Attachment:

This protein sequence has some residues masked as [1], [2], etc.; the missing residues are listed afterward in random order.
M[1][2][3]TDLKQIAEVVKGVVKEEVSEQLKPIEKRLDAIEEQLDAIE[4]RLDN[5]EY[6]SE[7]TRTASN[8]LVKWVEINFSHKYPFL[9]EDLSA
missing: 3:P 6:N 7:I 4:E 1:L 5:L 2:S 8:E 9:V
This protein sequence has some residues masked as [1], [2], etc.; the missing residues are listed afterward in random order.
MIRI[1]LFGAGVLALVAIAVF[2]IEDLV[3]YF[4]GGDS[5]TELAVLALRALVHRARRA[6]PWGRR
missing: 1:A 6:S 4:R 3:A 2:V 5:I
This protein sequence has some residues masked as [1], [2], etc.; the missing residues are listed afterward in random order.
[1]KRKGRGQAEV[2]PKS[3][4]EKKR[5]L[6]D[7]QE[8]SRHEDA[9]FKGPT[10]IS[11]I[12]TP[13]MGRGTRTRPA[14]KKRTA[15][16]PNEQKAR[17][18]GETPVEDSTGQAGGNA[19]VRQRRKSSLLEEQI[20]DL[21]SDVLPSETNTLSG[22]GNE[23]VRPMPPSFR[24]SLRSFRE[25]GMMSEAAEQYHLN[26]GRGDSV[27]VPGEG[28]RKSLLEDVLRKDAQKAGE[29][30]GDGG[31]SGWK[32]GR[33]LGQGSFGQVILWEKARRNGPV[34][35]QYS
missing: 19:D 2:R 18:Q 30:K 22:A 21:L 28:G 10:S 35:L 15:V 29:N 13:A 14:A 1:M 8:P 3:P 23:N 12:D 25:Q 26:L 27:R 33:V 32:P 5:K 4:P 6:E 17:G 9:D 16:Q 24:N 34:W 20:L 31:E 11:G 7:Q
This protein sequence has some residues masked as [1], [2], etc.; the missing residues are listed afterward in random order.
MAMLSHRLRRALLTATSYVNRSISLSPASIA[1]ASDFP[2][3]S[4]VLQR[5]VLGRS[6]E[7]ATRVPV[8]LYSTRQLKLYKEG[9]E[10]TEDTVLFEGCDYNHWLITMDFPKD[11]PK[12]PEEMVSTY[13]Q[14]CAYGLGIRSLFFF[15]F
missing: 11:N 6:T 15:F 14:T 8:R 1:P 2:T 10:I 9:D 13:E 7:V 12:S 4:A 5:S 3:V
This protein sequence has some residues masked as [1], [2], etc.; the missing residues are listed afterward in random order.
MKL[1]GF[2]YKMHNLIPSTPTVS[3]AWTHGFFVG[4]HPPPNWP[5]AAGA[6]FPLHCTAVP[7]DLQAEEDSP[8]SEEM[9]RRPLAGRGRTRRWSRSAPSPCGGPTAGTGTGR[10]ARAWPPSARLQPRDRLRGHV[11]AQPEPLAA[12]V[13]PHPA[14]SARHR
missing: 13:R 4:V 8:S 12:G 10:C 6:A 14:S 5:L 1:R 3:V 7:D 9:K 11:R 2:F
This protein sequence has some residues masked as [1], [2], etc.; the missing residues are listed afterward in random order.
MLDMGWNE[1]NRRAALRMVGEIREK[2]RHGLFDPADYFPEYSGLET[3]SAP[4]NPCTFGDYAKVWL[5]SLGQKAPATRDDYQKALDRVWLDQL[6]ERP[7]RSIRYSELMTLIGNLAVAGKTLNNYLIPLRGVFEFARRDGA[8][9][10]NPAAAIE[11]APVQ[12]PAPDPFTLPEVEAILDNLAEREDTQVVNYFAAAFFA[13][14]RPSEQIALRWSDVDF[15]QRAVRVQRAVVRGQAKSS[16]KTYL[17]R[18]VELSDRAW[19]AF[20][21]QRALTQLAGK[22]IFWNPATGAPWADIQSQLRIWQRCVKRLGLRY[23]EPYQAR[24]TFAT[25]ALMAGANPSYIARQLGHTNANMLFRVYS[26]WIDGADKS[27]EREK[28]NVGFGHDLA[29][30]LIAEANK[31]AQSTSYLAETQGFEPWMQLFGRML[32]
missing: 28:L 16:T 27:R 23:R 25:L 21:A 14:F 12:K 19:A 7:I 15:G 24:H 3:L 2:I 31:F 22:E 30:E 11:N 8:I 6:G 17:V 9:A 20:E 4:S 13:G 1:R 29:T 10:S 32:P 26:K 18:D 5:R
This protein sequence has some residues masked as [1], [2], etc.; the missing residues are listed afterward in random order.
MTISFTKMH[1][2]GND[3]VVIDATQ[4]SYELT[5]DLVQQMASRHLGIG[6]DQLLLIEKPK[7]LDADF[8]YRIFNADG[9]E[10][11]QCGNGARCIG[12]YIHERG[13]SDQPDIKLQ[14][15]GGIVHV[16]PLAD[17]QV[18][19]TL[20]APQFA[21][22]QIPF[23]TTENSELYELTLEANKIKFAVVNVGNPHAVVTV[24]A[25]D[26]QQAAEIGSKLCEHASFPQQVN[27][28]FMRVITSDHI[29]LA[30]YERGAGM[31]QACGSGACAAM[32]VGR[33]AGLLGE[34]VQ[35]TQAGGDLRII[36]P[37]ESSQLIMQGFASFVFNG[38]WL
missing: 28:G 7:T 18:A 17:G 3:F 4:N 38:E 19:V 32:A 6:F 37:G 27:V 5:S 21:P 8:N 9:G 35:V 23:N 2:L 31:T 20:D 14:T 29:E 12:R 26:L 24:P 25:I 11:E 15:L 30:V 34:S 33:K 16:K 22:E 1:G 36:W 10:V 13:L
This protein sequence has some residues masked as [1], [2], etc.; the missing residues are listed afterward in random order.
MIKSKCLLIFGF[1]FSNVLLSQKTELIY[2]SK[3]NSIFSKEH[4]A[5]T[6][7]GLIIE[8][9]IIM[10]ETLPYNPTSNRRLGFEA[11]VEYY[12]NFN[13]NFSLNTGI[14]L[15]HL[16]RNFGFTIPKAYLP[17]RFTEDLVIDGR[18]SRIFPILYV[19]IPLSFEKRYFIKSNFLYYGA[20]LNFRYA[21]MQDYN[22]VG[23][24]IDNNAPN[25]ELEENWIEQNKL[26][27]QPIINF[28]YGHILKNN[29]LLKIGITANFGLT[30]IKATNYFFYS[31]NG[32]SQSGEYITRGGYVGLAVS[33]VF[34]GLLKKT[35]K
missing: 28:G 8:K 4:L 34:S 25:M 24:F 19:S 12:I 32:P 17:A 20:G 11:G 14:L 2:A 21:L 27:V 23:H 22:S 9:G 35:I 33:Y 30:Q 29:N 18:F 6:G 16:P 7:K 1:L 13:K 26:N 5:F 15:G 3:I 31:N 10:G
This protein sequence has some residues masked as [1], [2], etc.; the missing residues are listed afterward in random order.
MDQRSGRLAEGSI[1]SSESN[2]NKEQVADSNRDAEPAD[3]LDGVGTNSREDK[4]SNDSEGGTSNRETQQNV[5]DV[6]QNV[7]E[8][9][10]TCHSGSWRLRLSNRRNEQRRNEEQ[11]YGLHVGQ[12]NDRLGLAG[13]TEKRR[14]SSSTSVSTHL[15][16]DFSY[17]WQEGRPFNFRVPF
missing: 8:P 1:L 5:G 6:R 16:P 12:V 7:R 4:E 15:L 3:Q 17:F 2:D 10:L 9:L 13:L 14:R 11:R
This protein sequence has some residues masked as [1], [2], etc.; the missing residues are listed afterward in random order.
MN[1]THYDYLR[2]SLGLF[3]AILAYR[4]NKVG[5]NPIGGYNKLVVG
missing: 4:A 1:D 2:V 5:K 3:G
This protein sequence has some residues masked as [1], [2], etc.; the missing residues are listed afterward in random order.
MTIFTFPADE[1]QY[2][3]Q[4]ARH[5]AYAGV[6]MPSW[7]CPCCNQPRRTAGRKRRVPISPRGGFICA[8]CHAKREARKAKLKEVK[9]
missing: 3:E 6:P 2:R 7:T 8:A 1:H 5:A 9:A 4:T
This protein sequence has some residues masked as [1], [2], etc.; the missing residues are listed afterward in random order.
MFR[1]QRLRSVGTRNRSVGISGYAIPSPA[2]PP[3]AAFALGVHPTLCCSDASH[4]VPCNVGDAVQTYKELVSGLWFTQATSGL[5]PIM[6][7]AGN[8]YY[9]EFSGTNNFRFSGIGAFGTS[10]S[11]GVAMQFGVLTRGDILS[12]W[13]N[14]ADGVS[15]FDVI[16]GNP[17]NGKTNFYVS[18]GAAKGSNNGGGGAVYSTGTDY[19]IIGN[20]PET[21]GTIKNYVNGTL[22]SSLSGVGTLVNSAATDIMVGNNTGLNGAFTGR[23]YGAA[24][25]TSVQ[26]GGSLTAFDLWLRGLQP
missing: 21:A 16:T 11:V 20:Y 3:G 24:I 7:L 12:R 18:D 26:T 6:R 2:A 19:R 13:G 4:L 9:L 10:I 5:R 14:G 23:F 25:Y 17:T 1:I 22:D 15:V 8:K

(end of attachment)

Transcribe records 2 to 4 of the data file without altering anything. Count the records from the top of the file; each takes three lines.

This protein sequence has some residues masked as [1], [2], etc.; the missing residues are listed afterward in random order.
MIRI[1]LFGAGVLALVAIAVF[2]IEDLV[3]YF[4]GGDS[5]TELAVLALRALVHRARRA[6]PWGRR
missing: 1:A 6:S 4:R 3:A 2:V 5:I
This protein sequence has some residues masked as [1], [2], etc.; the missing residues are listed afterward in random order.
[1]KRKGRGQAEV[2]PKS[3][4]EKKR[5]L[6]D[7]QE[8]SRHEDA[9]FKGPT[10]IS[11]I[12]TP[13]MGRGTRTRPA[14]KKRTA[15][16]PNEQKAR[17][18]GETPVEDSTGQAGGNA[19]VRQRRKSSLLEEQI[20]DL[21]SDVLPSETNTLSG[22]GNE[23]VRPMPPSFR[24]SLRSFRE[25]GMMSEAAEQYHLN[26]GRGDSV[27]VPGEG[28]RKSLLEDVLRKDAQKAGE[29][30]GDGG[31]SGWK[32]GR[33]LGQGSFGQVILWEKARRNGPV[34][35]QYS
missing: 19:D 2:R 18:Q 30:K 22:A 21:L 28:G 10:S 35:L 15:V 29:N 13:A 14:A 1:M 8:P 3:P 23:N 12:D 25:Q 26:L 27:R 33:V 32:P 5:K 4:P 6:E 17:G 9:D 16:Q 24:N 34:W 20:L 31:E 11:G 7:Q
This protein sequence has some residues masked as [1], [2], etc.; the missing residues are listed afterward in random order.
MAMLSHRLRRALLTATSYVNRSISLSPASIA[1]ASDFP[2][3]S[4]VLQR[5]VLGRS[6]E[7]ATRVPV[8]LYSTRQLKLYKEG[9]E[10]TEDTVLFEGCDYNHWLITMDFPKD[11]PK[12]PEEMVSTY[13]Q[14]CAYGLGIRSLFFF[15]F
missing: 11:N 6:T 15:F 14:T 8:R 1:P 2:T 10:I 9:D 13:E 7:V 12:S 4:A 5:S 3:V